OpenDNS DNSCrypt is an open-source DNS encryption tool. In layman terms, DNSCrypt is a tool for securing communications between a client and a DNS resolver (more on this later). Basically, it secures your connection from eavesdropping and man-in-the-middle attacks. Thus, hugely increasing your web browsing security. DNSCrypt is developed by the popular DNS service OpenDNS.
Let’s take an example to describe what exactly a DNS is. If you want to visit our website, you’ll type the human-readable domain name of our website, www.mytechguide.org. After you press Enter or click on the Go button of your browser, your browser will try to retrieve the IP address of our website, 22.214.171.124, before displaying our website. To know this IP address, your browser contacts a server called the Domain Name System (DNS) server. You can think of the DNS like a large phone book for the Internet, which translates the human-friendly domain names into an IP addresses.
Twitter has recently added a user setting that will let you activate ‘always use HTTPS‘ when accessing your Twitter.com account. Accessing your account using HTTPS secure connection is particularly important. This will improve the overall security of your account and will better protect your information if you’re using Twitter over an unsecured Internet connection, like a public WiFi network, where someone may be able to eavesdrop on your site activity. In the future, we hope to make HTTPS the default setting. Till now users were able to access Twitter via HTTPS by manually going to https://twitter.com. Now, Twitter have made it simpler for users by adding the option to always use HTTPS.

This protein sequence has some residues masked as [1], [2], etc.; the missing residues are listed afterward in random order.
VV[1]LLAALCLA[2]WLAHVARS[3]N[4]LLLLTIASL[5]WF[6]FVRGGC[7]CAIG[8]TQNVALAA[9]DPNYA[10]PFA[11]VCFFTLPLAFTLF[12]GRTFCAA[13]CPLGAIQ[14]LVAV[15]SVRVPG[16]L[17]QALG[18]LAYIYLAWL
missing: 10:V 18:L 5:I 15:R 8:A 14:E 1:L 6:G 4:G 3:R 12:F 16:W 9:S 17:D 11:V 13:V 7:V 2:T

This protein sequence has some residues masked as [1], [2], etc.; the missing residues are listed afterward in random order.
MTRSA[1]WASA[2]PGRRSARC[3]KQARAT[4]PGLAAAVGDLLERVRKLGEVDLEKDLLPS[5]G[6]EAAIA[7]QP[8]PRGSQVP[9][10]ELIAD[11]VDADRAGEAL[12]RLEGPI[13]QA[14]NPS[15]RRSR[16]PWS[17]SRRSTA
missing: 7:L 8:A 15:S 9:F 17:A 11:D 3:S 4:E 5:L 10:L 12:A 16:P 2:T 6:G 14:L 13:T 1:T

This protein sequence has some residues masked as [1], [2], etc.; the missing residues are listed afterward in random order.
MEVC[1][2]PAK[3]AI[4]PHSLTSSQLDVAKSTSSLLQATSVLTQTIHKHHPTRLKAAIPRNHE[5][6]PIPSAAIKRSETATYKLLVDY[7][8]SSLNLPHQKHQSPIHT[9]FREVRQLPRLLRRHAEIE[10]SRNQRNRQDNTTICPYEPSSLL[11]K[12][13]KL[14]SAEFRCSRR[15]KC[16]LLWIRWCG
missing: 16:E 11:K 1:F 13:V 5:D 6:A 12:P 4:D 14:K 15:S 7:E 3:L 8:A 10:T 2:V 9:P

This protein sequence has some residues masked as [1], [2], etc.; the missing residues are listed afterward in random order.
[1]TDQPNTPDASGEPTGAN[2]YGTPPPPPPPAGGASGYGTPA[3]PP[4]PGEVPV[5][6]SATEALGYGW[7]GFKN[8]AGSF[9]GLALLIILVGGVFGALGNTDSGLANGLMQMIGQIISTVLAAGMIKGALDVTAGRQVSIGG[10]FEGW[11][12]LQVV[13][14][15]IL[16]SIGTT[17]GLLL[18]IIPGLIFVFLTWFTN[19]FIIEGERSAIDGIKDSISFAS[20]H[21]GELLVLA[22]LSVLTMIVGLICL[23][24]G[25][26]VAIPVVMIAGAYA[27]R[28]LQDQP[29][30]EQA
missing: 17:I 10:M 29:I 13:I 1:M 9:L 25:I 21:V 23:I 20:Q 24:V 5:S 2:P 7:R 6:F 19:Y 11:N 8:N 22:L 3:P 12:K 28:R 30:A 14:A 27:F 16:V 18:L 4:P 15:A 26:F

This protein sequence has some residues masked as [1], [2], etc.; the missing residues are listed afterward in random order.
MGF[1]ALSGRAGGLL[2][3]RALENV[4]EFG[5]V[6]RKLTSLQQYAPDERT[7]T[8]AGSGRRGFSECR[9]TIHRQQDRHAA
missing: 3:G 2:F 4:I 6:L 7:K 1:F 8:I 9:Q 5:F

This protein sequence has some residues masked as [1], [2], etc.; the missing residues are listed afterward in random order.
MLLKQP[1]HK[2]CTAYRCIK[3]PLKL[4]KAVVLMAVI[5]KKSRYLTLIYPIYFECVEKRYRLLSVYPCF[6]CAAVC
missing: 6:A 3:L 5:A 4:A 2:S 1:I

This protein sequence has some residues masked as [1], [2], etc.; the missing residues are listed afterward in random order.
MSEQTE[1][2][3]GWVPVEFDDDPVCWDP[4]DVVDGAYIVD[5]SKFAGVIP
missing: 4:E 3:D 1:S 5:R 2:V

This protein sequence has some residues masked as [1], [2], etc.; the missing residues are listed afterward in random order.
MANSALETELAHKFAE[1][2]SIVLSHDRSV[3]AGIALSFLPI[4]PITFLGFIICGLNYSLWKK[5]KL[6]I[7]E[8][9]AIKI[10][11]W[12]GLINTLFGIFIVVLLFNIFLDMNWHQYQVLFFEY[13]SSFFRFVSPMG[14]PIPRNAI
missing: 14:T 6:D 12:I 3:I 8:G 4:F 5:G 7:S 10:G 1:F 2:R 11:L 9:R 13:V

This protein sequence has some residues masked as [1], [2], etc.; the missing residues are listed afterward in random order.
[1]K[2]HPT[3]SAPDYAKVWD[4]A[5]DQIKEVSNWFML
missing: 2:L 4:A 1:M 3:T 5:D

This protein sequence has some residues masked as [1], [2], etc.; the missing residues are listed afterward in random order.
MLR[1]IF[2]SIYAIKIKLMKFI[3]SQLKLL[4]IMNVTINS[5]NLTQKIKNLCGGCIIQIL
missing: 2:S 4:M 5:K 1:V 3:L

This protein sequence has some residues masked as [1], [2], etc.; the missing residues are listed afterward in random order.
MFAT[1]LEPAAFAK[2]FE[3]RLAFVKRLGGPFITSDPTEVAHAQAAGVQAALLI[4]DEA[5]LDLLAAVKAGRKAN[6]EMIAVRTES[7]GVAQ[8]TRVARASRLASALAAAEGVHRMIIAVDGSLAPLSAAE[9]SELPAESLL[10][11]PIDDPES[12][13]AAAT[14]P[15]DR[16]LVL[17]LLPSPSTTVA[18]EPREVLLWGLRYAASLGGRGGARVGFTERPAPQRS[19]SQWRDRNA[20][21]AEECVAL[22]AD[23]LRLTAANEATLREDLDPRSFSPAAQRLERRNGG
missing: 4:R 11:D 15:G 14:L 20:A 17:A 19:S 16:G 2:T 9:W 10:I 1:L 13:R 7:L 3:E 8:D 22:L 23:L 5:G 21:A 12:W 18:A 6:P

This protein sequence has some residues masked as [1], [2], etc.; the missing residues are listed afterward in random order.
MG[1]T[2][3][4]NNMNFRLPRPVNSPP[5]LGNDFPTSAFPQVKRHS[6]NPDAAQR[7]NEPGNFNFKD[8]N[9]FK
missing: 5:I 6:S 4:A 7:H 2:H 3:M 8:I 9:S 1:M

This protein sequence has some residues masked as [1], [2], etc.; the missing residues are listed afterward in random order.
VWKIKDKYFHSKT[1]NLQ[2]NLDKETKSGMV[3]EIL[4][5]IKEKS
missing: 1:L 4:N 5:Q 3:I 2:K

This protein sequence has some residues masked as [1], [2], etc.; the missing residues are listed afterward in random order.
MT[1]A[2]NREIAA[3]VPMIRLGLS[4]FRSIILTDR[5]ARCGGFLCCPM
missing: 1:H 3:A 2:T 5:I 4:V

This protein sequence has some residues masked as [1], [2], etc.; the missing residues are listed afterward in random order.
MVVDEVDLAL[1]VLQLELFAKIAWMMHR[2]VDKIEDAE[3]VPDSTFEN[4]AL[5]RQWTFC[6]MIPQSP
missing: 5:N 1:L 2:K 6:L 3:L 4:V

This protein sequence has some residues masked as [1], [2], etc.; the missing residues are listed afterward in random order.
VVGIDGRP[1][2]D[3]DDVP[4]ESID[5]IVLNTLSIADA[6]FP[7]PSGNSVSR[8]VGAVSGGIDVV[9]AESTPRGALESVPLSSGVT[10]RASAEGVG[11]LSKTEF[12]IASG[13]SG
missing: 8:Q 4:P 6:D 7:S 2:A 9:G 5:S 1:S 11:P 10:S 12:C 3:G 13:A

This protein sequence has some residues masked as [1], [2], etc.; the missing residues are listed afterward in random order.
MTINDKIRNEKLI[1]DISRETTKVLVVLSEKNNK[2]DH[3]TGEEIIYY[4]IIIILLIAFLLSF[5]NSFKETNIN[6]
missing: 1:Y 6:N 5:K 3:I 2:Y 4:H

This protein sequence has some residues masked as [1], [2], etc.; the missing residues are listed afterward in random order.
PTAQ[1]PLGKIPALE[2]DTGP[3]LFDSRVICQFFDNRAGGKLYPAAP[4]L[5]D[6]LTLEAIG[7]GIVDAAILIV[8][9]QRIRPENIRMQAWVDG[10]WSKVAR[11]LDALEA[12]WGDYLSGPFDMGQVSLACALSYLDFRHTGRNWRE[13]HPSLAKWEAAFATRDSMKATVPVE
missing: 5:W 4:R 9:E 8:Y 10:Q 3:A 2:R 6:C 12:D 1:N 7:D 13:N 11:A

To turn on HTTPS for your Twitter.com account, follow the simple guide below (with helpful screenshots).
Opera 10.51 is released today and is a highly recommended update by the Opera team. This release addresses a couple of security issues, as well as various stability improvements and other bug fixes. According to the official change log, the two security vulnerabilities found in Opera 10.50 have been patched. Opera 10.51 fixes “an issue where the HTTP Content-Length header could be used to execute arbitrary code; an issue where XSLT could be used to retrieve random contents of unrelated documents”.